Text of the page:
Developing a simulator to aid in the design of a safety interlock for self-driving cars
Author(s)Leong Feng Ping, Angela.
Massachusetts Institute of Technology. Department of Electrical Engineering and Computer Science.
Daniel N. Jackson.
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Self-driving cars have tremendous potential to be safer than human drivers, but are complex systems for which evaluating safety is challenging: using a statistical approach requires self-driving cars to have clocked on the order of billions of miles of driving to present convincing evidence. Thus there is potential in exploring a new design architecture for self-driving cars in which a small, trusted module of code cooperates with the main controller to ensure safety while being easily verifiable; we call this the safety Interlock. This thesis focuses on the scenario of an ego car driving in a single, straight lane behind a lead car that may suddenly brake. We first propose and prove, using formal verification, an algorithm for Interlock to prevent collision by maintaining a safe separation distance that allows the ego car to stop in time. We then present a simulation program developed using the Processing programming language, which provides visual confirmation of the efficacy of the Interlock algorithm, and is designed to be extensible to more complex road scenarios.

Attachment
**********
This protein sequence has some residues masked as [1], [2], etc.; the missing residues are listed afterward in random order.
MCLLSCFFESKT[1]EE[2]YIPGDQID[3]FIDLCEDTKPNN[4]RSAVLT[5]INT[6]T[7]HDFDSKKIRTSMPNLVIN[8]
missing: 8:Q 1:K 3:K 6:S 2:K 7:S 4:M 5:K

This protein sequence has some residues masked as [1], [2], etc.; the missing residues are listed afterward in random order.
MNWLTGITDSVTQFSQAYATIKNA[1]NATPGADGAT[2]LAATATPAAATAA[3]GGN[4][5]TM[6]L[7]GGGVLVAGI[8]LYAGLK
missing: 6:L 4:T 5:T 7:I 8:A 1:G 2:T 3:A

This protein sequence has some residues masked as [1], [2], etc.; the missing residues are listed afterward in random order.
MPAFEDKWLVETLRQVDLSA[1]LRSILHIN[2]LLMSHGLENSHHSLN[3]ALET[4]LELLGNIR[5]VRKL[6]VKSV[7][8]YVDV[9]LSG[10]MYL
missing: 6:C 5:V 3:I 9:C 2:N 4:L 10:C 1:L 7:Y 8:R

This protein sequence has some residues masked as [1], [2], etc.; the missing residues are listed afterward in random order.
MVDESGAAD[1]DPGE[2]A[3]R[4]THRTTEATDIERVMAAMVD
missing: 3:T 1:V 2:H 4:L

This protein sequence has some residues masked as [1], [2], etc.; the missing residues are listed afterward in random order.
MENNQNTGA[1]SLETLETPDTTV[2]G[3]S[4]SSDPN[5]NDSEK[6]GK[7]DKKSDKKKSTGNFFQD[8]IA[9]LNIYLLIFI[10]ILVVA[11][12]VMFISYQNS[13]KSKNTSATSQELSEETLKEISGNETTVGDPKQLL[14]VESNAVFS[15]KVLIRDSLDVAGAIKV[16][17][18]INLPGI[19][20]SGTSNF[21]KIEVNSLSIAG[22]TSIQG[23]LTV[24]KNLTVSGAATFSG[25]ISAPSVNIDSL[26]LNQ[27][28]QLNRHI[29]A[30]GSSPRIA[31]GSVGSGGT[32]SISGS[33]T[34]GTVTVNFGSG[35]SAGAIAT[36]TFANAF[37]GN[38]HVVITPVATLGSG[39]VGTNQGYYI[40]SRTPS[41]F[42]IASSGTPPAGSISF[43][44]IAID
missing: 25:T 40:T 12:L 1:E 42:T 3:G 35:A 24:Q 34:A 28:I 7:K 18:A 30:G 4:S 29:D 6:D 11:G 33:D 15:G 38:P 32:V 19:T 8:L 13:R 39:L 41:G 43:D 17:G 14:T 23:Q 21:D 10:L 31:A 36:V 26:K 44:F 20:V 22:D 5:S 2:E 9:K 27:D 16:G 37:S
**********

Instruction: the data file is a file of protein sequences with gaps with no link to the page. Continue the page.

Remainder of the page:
Thesis: M. Eng., Massachusetts Institute of Technology, Department of Electrical Engineering and Computer Science, February, 2020Cataloged from student-submitted PDF of thesis.Includes bibliographical references (pages 77-78).
DepartmentMassachusetts Institute of Technology. Department of Electrical Engineering and Computer Science
Massachusetts Institute of Technology
Electrical Engineering and Computer Science.